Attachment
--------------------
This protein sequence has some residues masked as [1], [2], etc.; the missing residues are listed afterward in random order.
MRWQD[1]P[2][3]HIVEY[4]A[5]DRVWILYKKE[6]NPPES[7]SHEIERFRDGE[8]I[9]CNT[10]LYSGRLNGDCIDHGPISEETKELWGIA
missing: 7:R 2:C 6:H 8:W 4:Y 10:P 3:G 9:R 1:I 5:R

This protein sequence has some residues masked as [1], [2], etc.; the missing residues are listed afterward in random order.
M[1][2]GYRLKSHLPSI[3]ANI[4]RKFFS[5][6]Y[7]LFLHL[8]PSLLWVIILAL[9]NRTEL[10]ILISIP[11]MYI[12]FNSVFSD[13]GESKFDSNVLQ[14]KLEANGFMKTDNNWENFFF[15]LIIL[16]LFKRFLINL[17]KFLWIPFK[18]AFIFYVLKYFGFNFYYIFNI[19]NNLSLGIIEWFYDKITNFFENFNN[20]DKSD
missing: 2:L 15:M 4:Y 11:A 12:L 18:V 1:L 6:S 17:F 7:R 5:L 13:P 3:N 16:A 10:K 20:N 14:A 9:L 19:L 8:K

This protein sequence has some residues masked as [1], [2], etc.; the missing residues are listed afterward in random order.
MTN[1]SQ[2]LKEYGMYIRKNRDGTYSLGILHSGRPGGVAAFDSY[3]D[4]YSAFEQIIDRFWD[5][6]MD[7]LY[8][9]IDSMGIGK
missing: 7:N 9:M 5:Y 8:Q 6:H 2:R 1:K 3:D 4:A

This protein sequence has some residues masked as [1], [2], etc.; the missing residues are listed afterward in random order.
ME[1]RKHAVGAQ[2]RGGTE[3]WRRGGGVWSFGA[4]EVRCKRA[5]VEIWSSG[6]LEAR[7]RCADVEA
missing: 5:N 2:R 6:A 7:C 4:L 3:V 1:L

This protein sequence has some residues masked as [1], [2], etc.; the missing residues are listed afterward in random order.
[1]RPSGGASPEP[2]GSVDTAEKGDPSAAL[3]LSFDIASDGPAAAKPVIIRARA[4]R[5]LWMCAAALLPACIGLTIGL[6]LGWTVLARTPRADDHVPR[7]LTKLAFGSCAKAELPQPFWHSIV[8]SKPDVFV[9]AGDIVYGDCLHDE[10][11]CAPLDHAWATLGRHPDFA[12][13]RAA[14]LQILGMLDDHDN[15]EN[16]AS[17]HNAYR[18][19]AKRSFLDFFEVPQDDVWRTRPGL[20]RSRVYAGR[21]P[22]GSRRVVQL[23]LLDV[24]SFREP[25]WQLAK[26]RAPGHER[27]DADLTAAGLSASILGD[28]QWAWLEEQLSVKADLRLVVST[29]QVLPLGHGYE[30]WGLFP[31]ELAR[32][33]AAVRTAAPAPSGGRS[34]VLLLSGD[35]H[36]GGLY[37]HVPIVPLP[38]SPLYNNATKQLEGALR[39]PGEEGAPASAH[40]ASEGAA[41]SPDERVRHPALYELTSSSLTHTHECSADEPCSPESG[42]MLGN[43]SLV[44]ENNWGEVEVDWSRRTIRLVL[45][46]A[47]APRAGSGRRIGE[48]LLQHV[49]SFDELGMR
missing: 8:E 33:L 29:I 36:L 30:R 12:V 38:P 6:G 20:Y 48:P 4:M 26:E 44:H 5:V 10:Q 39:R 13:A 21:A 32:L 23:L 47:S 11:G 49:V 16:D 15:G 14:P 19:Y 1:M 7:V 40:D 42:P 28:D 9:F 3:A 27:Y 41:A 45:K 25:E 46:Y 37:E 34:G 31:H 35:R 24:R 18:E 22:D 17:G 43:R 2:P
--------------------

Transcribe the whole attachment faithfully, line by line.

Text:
This protein sequence has some residues masked as [1], [2], etc.; the missing residues are listed afterward in random order.
MRWQD[1]P[2][3]HIVEY[4]A[5]DRVWILYKKE[6]NPPES[7]SHEIERFRDGE[8]I[9]CNT[10]LYSGRLNGDCIDHGPISEETKELWGIA
missing: 7:R 2:C 6:H 8:W 4:Y 10:P 3:G 9:R 1:I 5:R

This protein sequence has some residues masked as [1], [2], etc.; the missing residues are listed afterward in random order.
M[1][2]GYRLKSHLPSI[3]ANI[4]RKFFS[5][6]Y[7]LFLHL[8]PSLLWVIILAL[9]NRTEL[10]ILISIP[11]MYI[12]FNSVFSD[13]GESKFDSNVLQ[14]KLEANGFMKTDNNWENFFF[15]LIIL[16]LFKRFLINL[17]KFLWIPFK[18]AFIFYVLKYFGFNFYYIFNI[19]NNLSLGIIEWFYDKITNFFENFNN[20]DKSD
missing: 2:L 15:M 4:Y 11:A 12:L 18:V 1:L 6:S 17:F 7:R 5:L 13:P 3:N 16:A 10:K 20:N 14:A 9:L 19:L 8:K

This protein sequence has some residues masked as [1], [2], etc.; the missing residues are listed afterward in random order.
MTN[1]SQ[2]LKEYGMYIRKNRDGTYSLGILHSGRPGGVAAFDSY[3]D[4]YSAFEQIIDRFWD[5][6]MD[7]LY[8][9]IDSMGIGK
missing: 7:N 9:M 5:Y 8:Q 6:H 2:R 1:K 3:D 4:A

This protein sequence has some residues masked as [1], [2], etc.; the missing residues are listed afterward in random order.
ME[1]RKHAVGAQ[2]RGGTE[3]WRRGGGVWSFGA[4]EVRCKRA[5]VEIWSSG[6]LEAR[7]RCADVEA
missing: 5:N 2:R 6:A 7:C 4:L 3:V 1:L

This protein sequence has some residues masked as [1], [2], etc.; the missing residues are listed afterward in random order.
[1]RPSGGASPEP[2]GSVDTAEKGDPSAAL[3]LSFDIASDGPAAAKPVIIRARA[4]R[5]LWMCAAALLPACIGLTIGL[6]LGWTVLARTPRADDHVPR[7]LTKLAFGSCAKAELPQPFWHSIV[8]SKPDVFV[9]AGDIVYGDCLHDE[10][11]CAPLDHAWATLGRHPDFA[12][13]RAA[14]LQILGMLDDHDN[15]EN[16]AS[17]HNAYR[18][19]AKRSFLDFFEVPQDDVWRTRPGL[20]RSRVYAGR[21]P[22]GSRRVVQL[23]LLDV[24]SFREP[25]WQLAK[26]RAPGHER[27]DADLTAAGLSASILGD[28]QWAWLEEQLSVKADLRLVVST[29]QVLPLGHGYE[30]WGLFP[31]ELAR[32][33]AAVRTAAPAPSGGRS[34]VLLLSGD[35]H[36]GGLY[37]HVPIVPLP[38]SPLYNNATKQLEGALR[39]PGEEGAPASAH[40]ASEGAA[41]SPDERVRHPALYELTSSSLTHTHECSADEPCSPESG[42]MLGN[43]SLV[44]ENNWGEVEVDWSRRTIRLVL[45][46]A[47]APRAGSGRRIGE[48]LLQHV[49]SFDELGMR
missing: 8:E 33:L 29:I 36:L 30:R 12:V 38:P 6:G 20:Y 48:P 4:M 26:E 44:H 5:V 10:Q 39:R 13:A 21:A 32:L 23:L 47:S 11:G 49:V 16:D 15:G 14:P 19:Y 1:M 7:V 40:D 42:P 28:D 9:F 3:A 27:Y 41:A 45:K 25:E 46:Y 37:E 34:G 31:H 35:R 24:R 18:E 22:D 17:G 43:R 2:P